primary cia'n comets as Minneapolis, Du
luth, Milwaukee and Chicago are hi Id
by the Interstate Commerce oo:nmi-si n
in a decision today ti be not tinrcao:ible.
'. n.miu:t-o!i-i '.-ld. however, that the
form! establish i tatcs from punts of
crigin to these destinations should be re
stored, except In inttsnce uf bona f da
trior In tar.s or r.iar.tfet violatl-r-s uf
the long and short haul proyislar.r.
Advunrer In rate on ooree giin and
wheat fr'.m fouth Dakota to Omaiia, Nb,
were condemned.
Miss Kleins Salle for Harope.
NEW YORK. May TS M!.s i-orSorlne
r.kin, her mother and brother. teul"e
It. Eikins. were i.a5eor.gers today op the
Kslierlr.e Augusta Victoria, ei route for
F.urope. They were accomor nied t the
ship by Billy Hltt. son of the Jets Repre
sentative Robert R. Hltt of Illinois. Miss
tlkir.s lsughtd when asked If ahs was
engaged to young Hltt. .
Associate Justice of Supreme Court
Be writes Dissenting Opinion in
Standard Case.
Sayi Court's Opinion Will Greatly
Disturb Nation's Business.
Subsidiary Companies Granted Bight
of "Undue Bestraini"
Ratine; of Joetlce White A boat Nor.
aaal and Lswlsl Agreements
Amooa- Corporations Con
trary to Precedents.
WASHINGTON. Msy 25. Associate Jus
tlco John Marshall Harlan today filed In
the supreme court his formal dlaeentlng
opinion In the Standard Oil case. Not sat
isfied with his oral dissent from the court's
decision as handed down by Chief Justice
V. hlte. Justice Harlan entirely rewrote the
stenographic report of his remarks from
the bench. The oral dissent formed merely
a framework for the final document, con
taining about 1,000 words, put on record
Justice Harlan brands as mischievous the
modification made by the court In the de
cree of the lower court permitting sub
sidiary corporations of the Standard Oil
after dissolution of the combination to
make "normal and lawful agreement"
among themselves. Chief Justice Whits
had characterised this modification as a
" nilnor matter."
The further declaration Is made by Jus
tice Harlan that he la convinced the court's
opinion "will throw the business of .the
country Into contusion and Invite widely
extended and harassing litigation, the In
jurious effects of which will be felt for
many years to come."
In. connection with what he terms, a
"mischievous modification" Justice Harlan
quotes the chief Justice as saying that "it
does not necessarily follow that because
an Illegal restraint of trade or an attempt
to monopoloie or a monopolisation resulted
from the combination and the transfer of
the stocks of the subsidiary corporations
to Ihe New Jersey corporation, that a like
restraint of trade or attempt to monopo
lise or monopolization would necessarily
arise from agreementa between one or more
of the subsidiary corporations after the
transfer of the stock by the New Jersey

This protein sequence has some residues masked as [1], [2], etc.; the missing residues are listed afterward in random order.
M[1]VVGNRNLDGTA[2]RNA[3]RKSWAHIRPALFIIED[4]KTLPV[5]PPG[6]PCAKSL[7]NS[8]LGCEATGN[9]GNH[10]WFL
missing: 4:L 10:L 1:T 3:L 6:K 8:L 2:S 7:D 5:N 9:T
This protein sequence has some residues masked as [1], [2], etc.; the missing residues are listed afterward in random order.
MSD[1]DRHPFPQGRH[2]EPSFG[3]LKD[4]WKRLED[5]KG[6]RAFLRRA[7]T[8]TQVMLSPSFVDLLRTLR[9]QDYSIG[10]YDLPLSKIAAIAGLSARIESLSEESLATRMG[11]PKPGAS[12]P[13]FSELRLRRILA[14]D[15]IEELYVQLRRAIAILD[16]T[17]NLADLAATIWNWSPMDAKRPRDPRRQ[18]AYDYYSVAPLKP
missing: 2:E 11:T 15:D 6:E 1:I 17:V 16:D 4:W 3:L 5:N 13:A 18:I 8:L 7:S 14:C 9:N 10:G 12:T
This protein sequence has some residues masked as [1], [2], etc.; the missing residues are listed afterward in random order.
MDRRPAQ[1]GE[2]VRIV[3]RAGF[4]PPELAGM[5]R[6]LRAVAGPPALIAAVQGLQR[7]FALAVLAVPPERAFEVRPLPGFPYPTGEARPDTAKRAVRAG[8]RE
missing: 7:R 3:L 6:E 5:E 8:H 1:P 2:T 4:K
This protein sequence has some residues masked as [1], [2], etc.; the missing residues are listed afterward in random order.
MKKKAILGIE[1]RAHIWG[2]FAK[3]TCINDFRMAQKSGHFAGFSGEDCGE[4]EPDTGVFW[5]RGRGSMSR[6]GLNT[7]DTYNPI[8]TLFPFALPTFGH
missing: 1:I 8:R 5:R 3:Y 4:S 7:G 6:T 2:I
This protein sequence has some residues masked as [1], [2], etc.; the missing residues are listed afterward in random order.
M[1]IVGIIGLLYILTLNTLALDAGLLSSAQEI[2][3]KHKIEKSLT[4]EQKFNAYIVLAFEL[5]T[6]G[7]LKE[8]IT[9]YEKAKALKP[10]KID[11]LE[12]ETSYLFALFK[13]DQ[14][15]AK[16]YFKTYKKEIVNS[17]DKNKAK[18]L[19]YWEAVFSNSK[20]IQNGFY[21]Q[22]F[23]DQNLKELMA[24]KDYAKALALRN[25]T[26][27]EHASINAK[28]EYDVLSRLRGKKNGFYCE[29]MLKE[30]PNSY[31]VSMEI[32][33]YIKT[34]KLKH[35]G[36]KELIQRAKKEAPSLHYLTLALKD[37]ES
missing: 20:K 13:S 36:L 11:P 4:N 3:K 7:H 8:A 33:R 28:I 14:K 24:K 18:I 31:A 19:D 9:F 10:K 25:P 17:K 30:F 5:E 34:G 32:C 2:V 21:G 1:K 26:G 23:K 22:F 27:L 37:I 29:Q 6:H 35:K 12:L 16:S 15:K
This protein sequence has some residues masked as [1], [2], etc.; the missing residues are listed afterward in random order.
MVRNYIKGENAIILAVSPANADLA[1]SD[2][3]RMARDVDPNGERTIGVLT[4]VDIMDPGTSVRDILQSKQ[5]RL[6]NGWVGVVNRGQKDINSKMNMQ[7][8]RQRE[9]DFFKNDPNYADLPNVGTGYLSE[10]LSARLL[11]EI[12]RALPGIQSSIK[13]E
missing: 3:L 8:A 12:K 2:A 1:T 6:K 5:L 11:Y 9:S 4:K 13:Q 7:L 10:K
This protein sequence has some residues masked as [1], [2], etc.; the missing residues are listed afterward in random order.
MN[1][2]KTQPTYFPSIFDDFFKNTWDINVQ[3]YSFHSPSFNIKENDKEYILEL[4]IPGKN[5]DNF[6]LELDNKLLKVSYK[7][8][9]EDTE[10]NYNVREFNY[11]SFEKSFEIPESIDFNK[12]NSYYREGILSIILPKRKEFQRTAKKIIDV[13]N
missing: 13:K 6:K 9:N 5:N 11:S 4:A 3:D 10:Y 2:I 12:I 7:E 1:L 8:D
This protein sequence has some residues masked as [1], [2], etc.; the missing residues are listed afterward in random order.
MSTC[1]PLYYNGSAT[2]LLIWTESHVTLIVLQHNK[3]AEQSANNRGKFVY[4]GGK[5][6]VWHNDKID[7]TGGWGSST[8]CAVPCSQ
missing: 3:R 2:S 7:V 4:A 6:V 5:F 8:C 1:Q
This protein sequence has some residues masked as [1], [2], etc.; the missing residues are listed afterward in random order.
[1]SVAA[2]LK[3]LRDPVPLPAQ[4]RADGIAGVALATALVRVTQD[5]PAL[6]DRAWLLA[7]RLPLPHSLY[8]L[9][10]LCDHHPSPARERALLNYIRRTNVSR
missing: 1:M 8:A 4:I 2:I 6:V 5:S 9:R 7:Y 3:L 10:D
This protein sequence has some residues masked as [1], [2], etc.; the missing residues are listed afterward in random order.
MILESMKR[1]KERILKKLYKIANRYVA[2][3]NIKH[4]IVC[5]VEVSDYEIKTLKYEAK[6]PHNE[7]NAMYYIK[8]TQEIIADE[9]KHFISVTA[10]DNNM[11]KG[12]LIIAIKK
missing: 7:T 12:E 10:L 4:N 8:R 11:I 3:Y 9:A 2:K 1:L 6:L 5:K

"A etherises Doe Restraint."
"Taking this language In connection with
other ' parts . of the opinion," aaya Justice
Harlan, "the- subsidiary companies are
thus In effect Informed unwisely, I think
that although the New Jersey corporation
being an Jl legal combination must go out
of existence -they may, Join tn an agree
meal to restrain commerce among the
states'. If such . restraint- be not "undue.' "
A In his oral remarks Justice Harlan
devotes himself largely to criticism of the
court for holding that not every restraint
of trade violates the law. He reiterates
thatthe court reversed its former rulings
tn the Transmlssourl freight and Joint
traffic association cases. Quoting several
hundred words from each of these opin
ons. Justice Harlan says:
"These utterances show, so clearly and
affirmatively as to admit of no doubt, that
this court, many years ago, on the fullest
consideration Interpreted the anti-trust act
as prohibiting and making Illegal not
only every contract or combination in
whatever form waa In restraint of inter
state commerce without regard to its rea
sonableness or unreasonableness, but all
monopolies or attempt to monopolise any
part of such trade or commerce."
Jnese Tatt's Decision Cited.'
Justice Harlan, referring to other de
cisions as bearing out his Interpretation
of these decisions, calls particular attention
to one of Judge Taft, now president. In the
Add y stone Pipe case.
"Judge Taft said," continued Justice Har
lan, "that according to the decision of this
court In the freight association case 'con
tracts In restraint of Interstate transporta
tion were within the statutes whether the
restraints could be regarded as reasonable
at common law or not.' "
The Justice In further support of the
statement that the whole country Including
the court and congress understand that
"every" restraint waa prohibited, quotes
at length from an adverse report made In
1901 by Senator Nelson on behalf of the
senate Judiciary committee In reference to
a bill, proposing to amend the Sherman